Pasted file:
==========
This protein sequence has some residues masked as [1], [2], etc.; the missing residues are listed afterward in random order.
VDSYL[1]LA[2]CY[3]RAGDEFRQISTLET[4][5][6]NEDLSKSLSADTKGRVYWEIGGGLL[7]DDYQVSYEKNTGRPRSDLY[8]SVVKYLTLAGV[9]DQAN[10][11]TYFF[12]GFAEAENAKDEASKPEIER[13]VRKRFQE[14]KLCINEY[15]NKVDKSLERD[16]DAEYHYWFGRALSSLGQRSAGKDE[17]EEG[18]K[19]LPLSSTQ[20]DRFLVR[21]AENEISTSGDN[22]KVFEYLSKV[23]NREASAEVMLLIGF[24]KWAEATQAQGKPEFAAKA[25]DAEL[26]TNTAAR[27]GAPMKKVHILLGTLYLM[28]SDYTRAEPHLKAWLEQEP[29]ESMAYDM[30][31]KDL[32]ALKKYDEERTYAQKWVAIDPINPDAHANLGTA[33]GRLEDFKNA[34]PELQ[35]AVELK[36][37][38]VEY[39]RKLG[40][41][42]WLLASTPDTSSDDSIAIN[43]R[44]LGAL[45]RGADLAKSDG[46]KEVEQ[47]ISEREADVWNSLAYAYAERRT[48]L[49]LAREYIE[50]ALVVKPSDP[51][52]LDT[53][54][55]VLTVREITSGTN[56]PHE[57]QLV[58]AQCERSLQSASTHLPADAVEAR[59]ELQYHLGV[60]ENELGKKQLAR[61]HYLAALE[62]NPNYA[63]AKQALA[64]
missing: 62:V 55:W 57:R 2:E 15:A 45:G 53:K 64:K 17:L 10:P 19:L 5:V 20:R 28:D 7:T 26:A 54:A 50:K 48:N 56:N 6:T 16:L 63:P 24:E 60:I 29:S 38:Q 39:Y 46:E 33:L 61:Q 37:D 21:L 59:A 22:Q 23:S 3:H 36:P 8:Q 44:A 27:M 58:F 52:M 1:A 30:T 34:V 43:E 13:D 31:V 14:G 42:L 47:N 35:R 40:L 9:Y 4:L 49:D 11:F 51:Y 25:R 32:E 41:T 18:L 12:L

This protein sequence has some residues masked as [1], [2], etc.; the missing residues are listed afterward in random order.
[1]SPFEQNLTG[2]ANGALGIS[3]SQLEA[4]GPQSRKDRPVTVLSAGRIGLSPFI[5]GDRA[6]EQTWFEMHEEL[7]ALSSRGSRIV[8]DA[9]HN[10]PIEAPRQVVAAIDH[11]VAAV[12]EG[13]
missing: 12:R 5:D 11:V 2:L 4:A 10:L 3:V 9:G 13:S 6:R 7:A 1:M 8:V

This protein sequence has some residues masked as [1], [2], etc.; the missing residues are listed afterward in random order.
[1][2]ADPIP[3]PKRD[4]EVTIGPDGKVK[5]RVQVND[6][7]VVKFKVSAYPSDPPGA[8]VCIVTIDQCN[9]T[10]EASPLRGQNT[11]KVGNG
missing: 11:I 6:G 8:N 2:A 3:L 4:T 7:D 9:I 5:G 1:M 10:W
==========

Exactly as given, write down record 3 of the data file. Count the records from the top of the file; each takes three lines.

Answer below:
This protein sequence has some residues masked as [1], [2], etc.; the missing residues are listed afterward in random order.
[1][2]ADPIP[3]PKRD[4]EVTIGPDGKVK[5]RVQVND[6][7]VVKFKVSAYPSDPPGA[8]VCIVTIDQCN[9]T[10]EASPLRGQNT[11]KVGNG
missing: 11:I 6:G 8:N 2:A 3:L 4:T 7:D 9:I 5:G 1:M 10:W